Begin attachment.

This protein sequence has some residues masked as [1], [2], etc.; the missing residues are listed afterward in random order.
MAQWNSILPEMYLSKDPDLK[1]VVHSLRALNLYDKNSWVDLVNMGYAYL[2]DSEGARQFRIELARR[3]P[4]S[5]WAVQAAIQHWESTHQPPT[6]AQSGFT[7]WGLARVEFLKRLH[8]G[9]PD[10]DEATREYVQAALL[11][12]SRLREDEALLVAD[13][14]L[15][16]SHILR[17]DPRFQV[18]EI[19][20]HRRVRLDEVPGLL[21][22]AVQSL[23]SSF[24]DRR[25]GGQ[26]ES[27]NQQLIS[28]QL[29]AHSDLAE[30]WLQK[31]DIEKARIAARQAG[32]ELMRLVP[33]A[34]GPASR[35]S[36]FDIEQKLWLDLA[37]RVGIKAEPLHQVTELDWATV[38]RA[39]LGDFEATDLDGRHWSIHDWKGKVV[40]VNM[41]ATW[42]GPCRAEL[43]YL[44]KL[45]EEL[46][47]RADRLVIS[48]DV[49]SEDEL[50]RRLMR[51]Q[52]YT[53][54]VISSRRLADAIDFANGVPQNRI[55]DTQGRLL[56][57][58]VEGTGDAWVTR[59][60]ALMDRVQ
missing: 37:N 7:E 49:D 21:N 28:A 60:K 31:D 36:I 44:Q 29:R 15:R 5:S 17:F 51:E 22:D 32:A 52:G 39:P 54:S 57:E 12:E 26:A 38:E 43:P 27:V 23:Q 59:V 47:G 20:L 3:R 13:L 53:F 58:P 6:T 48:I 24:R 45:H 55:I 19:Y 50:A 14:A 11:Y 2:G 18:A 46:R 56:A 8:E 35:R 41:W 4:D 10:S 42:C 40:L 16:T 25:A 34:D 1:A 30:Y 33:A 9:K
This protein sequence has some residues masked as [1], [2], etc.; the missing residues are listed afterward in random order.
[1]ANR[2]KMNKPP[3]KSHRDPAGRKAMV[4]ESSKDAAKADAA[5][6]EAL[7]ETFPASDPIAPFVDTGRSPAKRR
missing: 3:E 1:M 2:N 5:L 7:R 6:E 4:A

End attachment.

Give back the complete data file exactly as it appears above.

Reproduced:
This protein sequence has some residues masked as [1], [2], etc.; the missing residues are listed afterward in random order.
MAQWNSILPEMYLSKDPDLK[1]VVHSLRALNLYDKNSWVDLVNMGYAYL[2]DSEGARQFRIELARR[3]P[4]S[5]WAVQAAIQHWESTHQPPT[6]AQSGFT[7]WGLARVEFLKRLH[8]G[9]PD[10]DEATREYVQAALL[11][12]SRLREDEALLVAD[13][14]L[15][16]SHILR[17]DPRFQV[18]EI[19][20]HRRVRLDEVPGLL[21][22]AVQSL[23]SSF[24]DRR[25]GGQ[26]ES[27]NQQLIS[28]QL[29]AHSDLAE[30]WLQK[31]DIEKARIAARQAG[32]ELMRLVP[33]A[34]GPASR[35]S[36]FDIEQKLWLDLA[37]RVGIKAEPLHQVTELDWATV[38]RA[39]LGDFEATDLDGRHWSIHDWKGKVV[40]VNM[41]ATW[42]GPCRAEL[43]YL[44]KL[45]EEL[46][47]RADRLVIS[48]DV[49]SEDEL[50]RRLMR[51]Q[52]YT[53][54]VISSRRLADAIDFANGVPQNRI[55]DTQGRLL[56][57][58]VEGTGDAWVTR[59][60]ALMDRVQ
missing: 37:N 7:E 49:D 21:N 28:A 60:K 31:D 36:I 44:Q 29:R 15:R 5:S 17:F 51:E 22:D 32:A 52:G 39:P 54:S 57:E 12:E 26:A 38:E 43:P 27:V 23:Q 59:V 47:G 20:L 3:R 13:L 53:F 58:P 6:T 48:I 24:R 45:H 55:I 19:Y 50:A 14:A 11:Y 2:G 18:A 46:R 56:A 8:E 35:R 41:W 4:D 10:S 42:C 40:L 16:T 25:A 34:D 1:A 30:Y 33:A 9:K
This protein sequence has some residues masked as [1], [2], etc.; the missing residues are listed afterward in random order.
[1]ANR[2]KMNKPP[3]KSHRDPAGRKAMV[4]ESSKDAAKADAA[5][6]EAL[7]ETFPASDPIAPFVDTGRSPAKRR
missing: 3:E 1:M 2:N 5:L 7:R 6:E 4:A